Tips for Hiking in the Time of COVID-19
Hiking is one outdoor activity that can be done with proper phyiscal distance. But because COVID-19 remains a major health risk, experts advise everyone to engage common sense and to remain vigilant — even if it’s just to enjoy a soul-lifting hike in a state park or other greenspace.
Editor’s note: The following tips were originally published this past spring, when city, county, state and national parks were beginning to reopen, but they remain relevant to our current situation in fall 2020.
If you want to head out for a hike, it’s best to check with the particular destination you are planning to visit prior to embarking. It also is wise to have an alternative destination or two in mind in the event your original plan has to be aborted because of crowding or park conditions, advised Tor Bell, field programs director for the conservation group Mountains to Sound Greenway Trust.
Bell also stressed that park visitors should only “recreate with immediate household members, because we don’t want this to become another vector for spreading the disease.”
“Because of the coronavirus, around the country there is a real push to send the message to recreate responsibly,” he said this past spring.
Bell suggested hikers keep in mind the essentials before hitting the trail. That means equipping yourself with navigation gear, such as a map and compass; a flashlight with extra batteries; sun protection; a first aid kit; a knife; a lighter or matches; portable shelter, such as a light bivy sack; and extra food, water and clothes.
Bell added that park staff also might be dealing with resource shortages like the rest of us, which means hikers should come prepared with extra hygiene-related supplies and remember that “if you’re going to pack it in, [then] pack it back out.”
“Visitors should come prepared with their own handwashing supplies and toilet paper as some parks may have limited restroom facilities,” said Anna Gill, communications director for the Washington State Parks and Recreation Commission.
Jessi Loerch, spokesperson for the Washington Trails Association and editor of the organization’s magazine, stressed that observing social-distancing guidelines while enjoying nature is a must.
“We’re encouraging folks to go places they can get to and from on a single tank of gas,” she said this past spring. “Also, when choosing a hike this time of year, remember that trails at lower elevations are more likely to be snow-free.”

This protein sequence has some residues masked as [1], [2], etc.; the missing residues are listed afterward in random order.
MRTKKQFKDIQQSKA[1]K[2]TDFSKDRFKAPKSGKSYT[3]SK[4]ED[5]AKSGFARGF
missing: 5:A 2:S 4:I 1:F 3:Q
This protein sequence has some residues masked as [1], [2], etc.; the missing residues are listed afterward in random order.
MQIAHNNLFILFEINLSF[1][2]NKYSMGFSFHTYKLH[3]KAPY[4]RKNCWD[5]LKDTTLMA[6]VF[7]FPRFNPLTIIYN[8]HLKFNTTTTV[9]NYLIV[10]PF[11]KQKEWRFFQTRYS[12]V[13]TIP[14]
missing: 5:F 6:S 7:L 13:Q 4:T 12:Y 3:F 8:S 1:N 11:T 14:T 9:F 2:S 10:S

Bell suggested that hikers should consider exploring lesser-known trails that are less likely to attract crowds, to be thoughtful about “the community you’re entering” and to also respect park staff and regulations — including how to recreate responsibly during COVID-19. He also reminded hikers to be thoughtful about stepping off a trail and to avoid cutting new trails because that creates “a lot of trail-maintenance” issues for already overtaxed park employees and volunteers.
Hikers also should keep tabs on weather and park conditions before heading out for a trek through nature — with snow, water, mud, downed trees and bad roads all potential issues. Bell advised park visitors to be mindful of the demands placed on park search-and-rescue teams as well, reminding folks to stay home if they are feeling sick and to avoid taking unnecessary risks while hiking.
Bell offered the following list of less-traveled potential hiking destinations: Squak Mountain State Park and the Palouse to Cascades State Park Trail, as well as the following trails managed by the Washington Department of Natural Resources — Mount Teneriffe and Granite Creek Trail to Granite Lakes. Check out this list of Washington state parks that have re-opened for day visits.
Clay Jacobson, trails program director at the Idaho Trails Association, added that there also are many great hiking trails in Idaho, which boasts a large network of state parks as well as a number of breathtaking national parks. “Hells Canyon, Rapid River and the Salmon River outside of Riggins offer impressive canyon hiking at low elevations,” he says “You can contact the local U.S. Forest Service district to find out information about trail conditions or access.”
Craig Quintana, spokesperson for the Idaho Department of Parks and Recreation, echoed the advice to plan ahead.
“Be prepared for the conditions with water-resistant, warm gear,” Quintana said.
Most of all, Bells said, hikers should exhibit patience with other people they meet on the trail and particularly with park staff.
“We ask folks to recognize that they [park staff] are doing their best,” Bell said this past spring. “These folks are all out there working hard, and it’s not going to be like it was. So, just have some patience with folks and recognize that they’re doing their best to get it all up and going again.”
– Written by Bill Conroy in May 2020. Updated in November 2020.
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